Over the years Belle Meade grew to include numerous industries and encompass thousands of acres of land. Men who were enslaved primarily worked as farmers, herdsmen, grooms, millers, dairymen, and tanners. Other men were accomplished carpenters and masons. Nearly all of the structures at Belle Meade were constructed using the labor of the enslaved – they built the slave quarters, blacksmith shop, barns, and mills. The 1853 Greek-Revival style Mansion was also completed using primarily enslaved labor. The beauty of their craftsmanship is still admired today.

The enslaved workers also tended to the horses, mules, cows, sheep, pigs, chickens, and cashmere goats. Enslaved women commonly worked alongside the men in the fields plowing, planting, and harvesting the crops. Crops grown at Belle Meade were hay, clover, barley, corn, oats, wheat, potatoes, peas, beans, and apples. In addition to working alongside the men, other women worked as house servants, cooks, nursemaids, seamstresses, laundresses, and dairy maids.

Even young children were expected to work in a slavery-based economy. A child could keep the flies off the dining room table, churn butter, carry wood, and collect eggs. Children were also responsible for polishing the silver and the family’s shoes. By the time they reached the age of twelve, children worked in the fields or began learning a trade, and by age fifteen, they were expected to do the same amount of work as an adult.

Typically, the workday began at dawn, and was signaled by the ringing of the farm bell. There were two common systems of organizing labor on a farm like Belle Meade. One way was the task system, in which enslaved people were allowed time off when the work was done. Otherwise, a farm manager might institute the gang system, meaning the workday lasted until sunset. Different times of the year may require implementation of either system. Contracts indicate that enslaved workers at Belle Meade received Sundays, and possibly every other Saturday, as days off, a concession that likely depended on the season.  There is little evidence to indicate methods of discipline at Belle Meade, but the institution of slavery was predicated upon violence and threats as central motivators for work. The Hardings provided direct oversight of their enslaved workers, but they also employed farm managers.  Given the proximity of the property to the Natchez Trace, a huge thoroughfare for the interstate slave trade, it is likely some enslaved individuals feared being sold and sent to work on properties farther south, separating them from their family under possibly harsher conditions. Even still, several enslaved individuals escaped the farm in the early years, including Ben, a blacksmith, Ned, Will, and in 1844, a man named James Harding ran away during the Civil War. The risks associated with self-emancipation were high, but the possible dangers did not deter enslaved individuals at Belle Meade. The risk was worth taking in the quest for freedom.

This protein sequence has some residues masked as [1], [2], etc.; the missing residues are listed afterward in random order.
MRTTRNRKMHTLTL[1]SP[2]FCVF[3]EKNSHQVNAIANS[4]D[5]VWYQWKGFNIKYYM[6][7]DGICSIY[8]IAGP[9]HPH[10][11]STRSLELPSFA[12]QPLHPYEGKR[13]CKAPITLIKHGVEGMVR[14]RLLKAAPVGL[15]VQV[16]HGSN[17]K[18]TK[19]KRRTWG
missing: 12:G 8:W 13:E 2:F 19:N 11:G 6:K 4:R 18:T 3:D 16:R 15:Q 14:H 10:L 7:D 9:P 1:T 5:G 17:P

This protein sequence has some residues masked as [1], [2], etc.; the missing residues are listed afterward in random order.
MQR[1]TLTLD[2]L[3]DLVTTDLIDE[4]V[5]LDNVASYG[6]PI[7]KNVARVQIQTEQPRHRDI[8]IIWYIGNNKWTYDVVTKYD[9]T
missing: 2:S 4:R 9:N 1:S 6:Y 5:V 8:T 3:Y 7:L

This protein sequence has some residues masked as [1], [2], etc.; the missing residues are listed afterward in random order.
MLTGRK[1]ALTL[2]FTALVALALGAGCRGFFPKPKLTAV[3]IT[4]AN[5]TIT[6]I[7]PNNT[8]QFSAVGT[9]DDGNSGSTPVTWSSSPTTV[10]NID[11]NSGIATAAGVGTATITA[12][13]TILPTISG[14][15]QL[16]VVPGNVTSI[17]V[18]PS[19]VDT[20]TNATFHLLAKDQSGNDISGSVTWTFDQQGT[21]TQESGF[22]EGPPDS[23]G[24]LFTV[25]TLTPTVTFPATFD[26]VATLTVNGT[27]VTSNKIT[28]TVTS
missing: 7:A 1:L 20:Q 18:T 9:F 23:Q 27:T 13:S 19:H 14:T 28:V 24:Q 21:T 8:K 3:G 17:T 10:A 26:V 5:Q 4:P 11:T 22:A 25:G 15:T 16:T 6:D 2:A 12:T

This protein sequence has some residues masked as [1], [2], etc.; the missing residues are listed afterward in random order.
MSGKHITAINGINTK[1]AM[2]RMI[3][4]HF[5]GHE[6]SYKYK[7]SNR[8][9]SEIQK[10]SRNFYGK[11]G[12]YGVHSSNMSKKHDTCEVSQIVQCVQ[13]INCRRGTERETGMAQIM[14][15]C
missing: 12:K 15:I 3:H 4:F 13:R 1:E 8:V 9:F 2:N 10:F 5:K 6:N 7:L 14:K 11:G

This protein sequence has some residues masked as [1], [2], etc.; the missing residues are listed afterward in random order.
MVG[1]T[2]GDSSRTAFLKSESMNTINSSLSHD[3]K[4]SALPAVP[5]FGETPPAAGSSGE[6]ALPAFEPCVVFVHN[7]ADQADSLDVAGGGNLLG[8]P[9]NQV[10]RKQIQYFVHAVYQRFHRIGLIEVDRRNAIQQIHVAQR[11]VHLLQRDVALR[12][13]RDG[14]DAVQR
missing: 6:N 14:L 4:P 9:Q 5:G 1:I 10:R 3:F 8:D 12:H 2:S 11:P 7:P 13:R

Who Was Enslaved at Belle Meade?

There is still so much that we do not know about the men, women, and children that were enslaved at Belle Meade. For some individuals, we know where they were born, what their lives were like after Emancipation, and when they died. For these individuals, we have not only have a glimpse into their lives but have documented history of the tremendous, systemic injustices they overcame both before and after emancipation. For some of these people we also have a glimpse into their lives: the families they started, the lives they lead, and the legacy they left behind. 

For other individuals, we may only have a written record of their names once or twice with no additional primary evidence.

For many people enslaved at Belle Meade there is no written record. Our mission is to not only acknowledge their experiences but also provide a safe space for reflection and connection to these individuals.

This list is a compilation of years of research conducted by the staff of Belle Meade as part of an ongoing effort. Sources include the 1860 census, family letters, an 1879 Cash Account Ledger, and the 1879 Farm List.

Many of the duplicate names on this list could be referring to the same person, for example: “Charlotte” and “Charlotte Harding.” We have listed every variation that we have encountered in our endeavor to create the most accurate list possible. 

Names in parentheses ( ) refer to the original enslaver selling to the Harding family (according to primary source documents). 

Names with asterisks * were found on the 1879 Farm List, which may contain white employees along with African Americans.

Names in italics may be a possible spelling since many of the records were handwritten.